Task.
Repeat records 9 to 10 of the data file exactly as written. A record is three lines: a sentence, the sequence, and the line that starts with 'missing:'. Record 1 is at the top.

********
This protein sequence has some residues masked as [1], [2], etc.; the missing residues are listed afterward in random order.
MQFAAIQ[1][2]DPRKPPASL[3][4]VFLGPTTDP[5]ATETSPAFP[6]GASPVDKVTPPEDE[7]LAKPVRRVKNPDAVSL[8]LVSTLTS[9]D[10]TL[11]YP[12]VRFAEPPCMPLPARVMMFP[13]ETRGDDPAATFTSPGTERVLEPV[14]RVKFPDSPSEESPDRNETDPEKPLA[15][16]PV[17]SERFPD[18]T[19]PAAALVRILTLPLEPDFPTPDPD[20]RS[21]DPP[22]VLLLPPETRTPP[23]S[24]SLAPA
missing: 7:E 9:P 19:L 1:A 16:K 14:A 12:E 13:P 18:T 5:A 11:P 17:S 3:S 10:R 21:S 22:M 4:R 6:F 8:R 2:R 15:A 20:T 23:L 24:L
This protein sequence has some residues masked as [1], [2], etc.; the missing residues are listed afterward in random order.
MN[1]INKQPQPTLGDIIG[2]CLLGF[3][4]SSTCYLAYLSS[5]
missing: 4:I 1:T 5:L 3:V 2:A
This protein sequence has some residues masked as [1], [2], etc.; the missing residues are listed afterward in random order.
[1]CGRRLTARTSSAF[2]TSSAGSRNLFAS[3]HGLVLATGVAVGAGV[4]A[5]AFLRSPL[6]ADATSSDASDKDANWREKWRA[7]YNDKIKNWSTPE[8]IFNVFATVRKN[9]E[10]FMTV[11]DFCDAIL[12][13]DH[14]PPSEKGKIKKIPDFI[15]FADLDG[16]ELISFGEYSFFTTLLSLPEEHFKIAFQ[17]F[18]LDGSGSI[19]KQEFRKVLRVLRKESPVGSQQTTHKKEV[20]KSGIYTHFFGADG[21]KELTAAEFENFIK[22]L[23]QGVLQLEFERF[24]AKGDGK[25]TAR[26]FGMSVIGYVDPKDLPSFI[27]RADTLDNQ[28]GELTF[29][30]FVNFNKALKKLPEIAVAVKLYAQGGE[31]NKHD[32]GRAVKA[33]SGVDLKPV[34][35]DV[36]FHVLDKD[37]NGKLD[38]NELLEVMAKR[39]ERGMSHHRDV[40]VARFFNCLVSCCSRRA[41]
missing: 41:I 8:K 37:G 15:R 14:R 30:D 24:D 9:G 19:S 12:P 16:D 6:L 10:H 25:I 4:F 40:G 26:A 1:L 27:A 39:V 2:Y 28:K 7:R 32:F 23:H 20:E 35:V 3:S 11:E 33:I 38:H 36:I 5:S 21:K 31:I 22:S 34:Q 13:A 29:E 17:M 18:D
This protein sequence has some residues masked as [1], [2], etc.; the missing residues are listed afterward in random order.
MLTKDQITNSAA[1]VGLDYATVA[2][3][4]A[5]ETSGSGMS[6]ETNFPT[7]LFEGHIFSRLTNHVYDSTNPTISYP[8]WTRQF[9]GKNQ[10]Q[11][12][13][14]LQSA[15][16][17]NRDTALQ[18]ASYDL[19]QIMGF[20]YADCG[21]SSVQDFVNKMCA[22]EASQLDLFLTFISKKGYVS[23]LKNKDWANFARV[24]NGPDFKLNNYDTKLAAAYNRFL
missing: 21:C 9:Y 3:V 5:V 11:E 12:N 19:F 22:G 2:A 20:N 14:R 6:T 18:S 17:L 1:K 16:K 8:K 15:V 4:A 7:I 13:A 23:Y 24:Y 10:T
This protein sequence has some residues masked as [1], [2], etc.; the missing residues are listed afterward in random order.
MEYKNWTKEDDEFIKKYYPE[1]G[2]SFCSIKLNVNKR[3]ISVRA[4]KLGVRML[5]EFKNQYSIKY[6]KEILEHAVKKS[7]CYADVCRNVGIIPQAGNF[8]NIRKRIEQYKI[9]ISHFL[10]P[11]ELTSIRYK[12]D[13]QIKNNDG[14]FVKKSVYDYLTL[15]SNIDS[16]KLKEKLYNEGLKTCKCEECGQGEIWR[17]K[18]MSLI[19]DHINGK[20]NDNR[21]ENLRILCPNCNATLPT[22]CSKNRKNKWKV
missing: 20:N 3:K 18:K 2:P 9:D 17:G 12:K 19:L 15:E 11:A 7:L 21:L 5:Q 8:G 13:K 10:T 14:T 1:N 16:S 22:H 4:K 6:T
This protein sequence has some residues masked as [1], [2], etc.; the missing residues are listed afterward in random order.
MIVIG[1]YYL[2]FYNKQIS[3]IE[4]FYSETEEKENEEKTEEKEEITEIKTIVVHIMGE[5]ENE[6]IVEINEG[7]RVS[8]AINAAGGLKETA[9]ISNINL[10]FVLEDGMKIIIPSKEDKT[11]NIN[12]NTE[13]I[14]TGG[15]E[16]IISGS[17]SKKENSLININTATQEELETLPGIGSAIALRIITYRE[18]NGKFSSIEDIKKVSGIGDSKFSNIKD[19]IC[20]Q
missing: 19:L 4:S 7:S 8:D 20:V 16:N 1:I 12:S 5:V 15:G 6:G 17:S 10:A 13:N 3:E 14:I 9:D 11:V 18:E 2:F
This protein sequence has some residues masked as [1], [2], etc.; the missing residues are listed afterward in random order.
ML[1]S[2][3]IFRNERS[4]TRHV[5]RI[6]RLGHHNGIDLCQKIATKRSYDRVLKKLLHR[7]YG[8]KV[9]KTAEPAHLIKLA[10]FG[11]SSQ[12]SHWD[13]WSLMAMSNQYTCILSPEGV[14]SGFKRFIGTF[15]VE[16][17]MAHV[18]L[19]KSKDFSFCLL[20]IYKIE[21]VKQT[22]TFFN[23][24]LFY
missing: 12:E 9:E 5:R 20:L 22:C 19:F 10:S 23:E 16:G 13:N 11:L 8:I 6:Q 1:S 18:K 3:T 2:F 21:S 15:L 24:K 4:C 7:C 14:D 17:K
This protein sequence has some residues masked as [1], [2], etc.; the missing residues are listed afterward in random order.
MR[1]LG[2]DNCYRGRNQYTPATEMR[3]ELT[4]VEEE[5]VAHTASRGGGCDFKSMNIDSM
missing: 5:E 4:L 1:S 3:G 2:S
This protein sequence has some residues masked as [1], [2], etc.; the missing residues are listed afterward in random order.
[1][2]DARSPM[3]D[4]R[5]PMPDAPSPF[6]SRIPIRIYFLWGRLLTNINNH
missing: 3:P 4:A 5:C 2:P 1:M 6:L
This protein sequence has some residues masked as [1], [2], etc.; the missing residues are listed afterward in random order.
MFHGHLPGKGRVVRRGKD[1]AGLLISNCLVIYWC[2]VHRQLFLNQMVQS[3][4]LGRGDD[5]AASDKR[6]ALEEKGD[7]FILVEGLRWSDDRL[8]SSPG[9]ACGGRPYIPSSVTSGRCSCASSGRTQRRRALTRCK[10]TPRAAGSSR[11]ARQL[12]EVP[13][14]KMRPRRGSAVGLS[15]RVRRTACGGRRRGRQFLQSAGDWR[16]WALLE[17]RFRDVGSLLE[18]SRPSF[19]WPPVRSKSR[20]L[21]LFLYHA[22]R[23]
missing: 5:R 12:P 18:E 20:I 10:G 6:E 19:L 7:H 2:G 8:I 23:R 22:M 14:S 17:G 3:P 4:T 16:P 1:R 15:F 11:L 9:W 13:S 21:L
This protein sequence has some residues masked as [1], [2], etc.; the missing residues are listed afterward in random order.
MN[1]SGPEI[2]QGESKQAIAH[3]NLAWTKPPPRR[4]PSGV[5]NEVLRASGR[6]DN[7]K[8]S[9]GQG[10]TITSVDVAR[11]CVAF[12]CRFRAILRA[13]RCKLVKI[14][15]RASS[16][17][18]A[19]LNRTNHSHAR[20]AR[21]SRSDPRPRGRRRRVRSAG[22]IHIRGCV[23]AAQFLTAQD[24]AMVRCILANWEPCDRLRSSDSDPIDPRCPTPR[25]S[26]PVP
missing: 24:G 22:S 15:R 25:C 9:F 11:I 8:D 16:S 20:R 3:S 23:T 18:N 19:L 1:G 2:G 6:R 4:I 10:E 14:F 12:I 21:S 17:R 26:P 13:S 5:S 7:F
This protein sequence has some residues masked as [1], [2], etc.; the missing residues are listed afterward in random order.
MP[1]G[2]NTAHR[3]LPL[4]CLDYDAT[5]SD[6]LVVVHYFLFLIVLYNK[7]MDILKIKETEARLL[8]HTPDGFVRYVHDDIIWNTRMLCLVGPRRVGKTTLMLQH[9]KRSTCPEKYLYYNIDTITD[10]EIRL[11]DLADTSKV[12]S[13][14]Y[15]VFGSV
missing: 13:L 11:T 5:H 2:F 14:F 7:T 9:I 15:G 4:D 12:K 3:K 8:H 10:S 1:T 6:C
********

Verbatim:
This protein sequence has some residues masked as [1], [2], etc.; the missing residues are listed afterward in random order.
[1][2]DARSPM[3]D[4]R[5]PMPDAPSPF[6]SRIPIRIYFLWGRLLTNINNH
missing: 3:P 4:A 5:C 2:P 1:M 6:L
This protein sequence has some residues masked as [1], [2], etc.; the missing residues are listed afterward in random order.
MFHGHLPGKGRVVRRGKD[1]AGLLISNCLVIYWC[2]VHRQLFLNQMVQS[3][4]LGRGDD[5]AASDKR[6]ALEEKGD[7]FILVEGLRWSDDRL[8]SSPG[9]ACGGRPYIPSSVTSGRCSCASSGRTQRRRALTRCK[10]TPRAAGSSR[11]ARQL[12]EVP[13][14]KMRPRRGSAVGLS[15]RVRRTACGGRRRGRQFLQSAGDWR[16]WALLE[17]RFRDVGSLLE[18]SRPSF[19]WPPVRSKSR[20]L[21]LFLYHA[22]R[23]
missing: 5:R 12:P 18:E 20:I 10:G 6:E 19:L 7:H 2:G 8:I 23:R 22:M 14:S 17:G 3:P 4:T 16:P 1:R 15:F 11:L 9:W 13:S 21:L